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long exam previously taken. 2. Corrections of errors in checking, if 2. Make clarifications in case of doubts regarding any. the answers for the long exam previously taken. 3. Discussion of answers.

explanations on how to derive them by the professor. Discussion of correct answers and explanations on how to derive them by the students.

Question and Answer

WEEK 13 (2nd Session) and 14 (1st Session) = 3 hours CASH FLOW ESTIMATION AND RISK ANALYSIS In the process of learning about the topic, students should be able to: 1. Explain why cash flow estimation and risk analysis is an essential part in capital budgeting analysis. 2. Discuss about the conceptual issues in cash flow estimation. 3. Identify relevant cash flows that should and should not be included in a capital budgeting analysis. 4. Estimate a projects relevant cash flows and put them into a time line format that can be used to calculate a projects payback period, discounted payback period, NPV, IRR and MIRR, and other capital budgeting metrics. 5. Describe and estimate the risks involved in capital budgeting. 6. Explain how risk is measured and use this measure to adjust the firms WACC to account for differential project riskiness. 7. Perform scenario analysis to determine the possible effects to capital budgeting metrics when various scenarios are presented. 8. Calculate the NPV of mutually exclusive

1. Conceptual issues surrounding cash flow estimation: Cash Flow versus Accounting Income. Timing of Cash Flows. Incremental Cash Flows. Replacement Projects. Sunk costs. Opportunity Costs. Externalities. 2. Identification and estimation of relevant cash flows. 3. Capital Budgeting risks that affect cash flows: Stand-alone risk Corporate risk or Within-firm risk Market risk or Beta. 4. Risk measurement and WACC adjustment. 5. Scenario analysis. 6. Net present value for mutually exclusive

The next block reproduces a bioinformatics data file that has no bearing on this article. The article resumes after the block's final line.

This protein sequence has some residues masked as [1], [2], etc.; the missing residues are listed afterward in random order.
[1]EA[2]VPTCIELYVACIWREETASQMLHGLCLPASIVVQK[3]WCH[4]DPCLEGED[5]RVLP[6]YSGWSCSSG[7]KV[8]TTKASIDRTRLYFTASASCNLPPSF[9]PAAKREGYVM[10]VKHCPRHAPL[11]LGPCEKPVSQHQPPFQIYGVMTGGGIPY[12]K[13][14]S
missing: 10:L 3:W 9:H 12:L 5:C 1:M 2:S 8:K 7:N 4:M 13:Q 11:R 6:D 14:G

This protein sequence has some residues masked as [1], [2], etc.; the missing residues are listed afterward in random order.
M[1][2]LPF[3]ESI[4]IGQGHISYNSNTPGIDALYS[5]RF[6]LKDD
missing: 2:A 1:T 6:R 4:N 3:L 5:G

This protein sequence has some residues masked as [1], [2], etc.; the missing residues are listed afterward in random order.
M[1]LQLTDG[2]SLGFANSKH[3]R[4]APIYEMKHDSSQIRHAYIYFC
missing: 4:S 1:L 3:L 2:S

Lecture-discussion Interaction Powerpoint presentation Illustrative examples Exercises Relevant cash flow estimation Scenario Analysis

Participation Seatwork Post-discussion Quiz Recitation

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projects that have unequal lives.

projects that do not have the same lives. Replacement Chain Analysis. Equivalent Annual Annuity Approach.

WEEK 14 (2nd Session) and 15 (1st Session) = 3 hours REAL OPTIONS AND OTHER TOPICS IN CAPITAL BUDGETING In the process of learning about the topic, students should be able to: 1. Explain what real options are and why they are valuable. 2. Explain how real options influence capital budgeting and how they can be analyzed. 3. Discuss how projects NPV are affected by the size of the firms total capital budget and how to deal with this situation. 4. Use real option analysis to evaluate projects 5. Recognize the inevitability of capital rationing when resources are scarce. 6. Determine which projects should be accepted when resources are scarce. 7. Describe post-audit and discuss its relevance in capital budgeting decisions when real options are involved.

1. Relevance of real options in capital budgeting. 2. Effect of project NPV and overall WACC due to capital budget size. 3. Incorporating real options into capital budgeting analysis (specifically the net present value method): Options to Delay Options to Expand Options to Contract Options to Extend Options to Switch Options to Abandon 4. Capital rationing when resources are scarce and related problems. 5. Incorporating real options into postaudit analysis.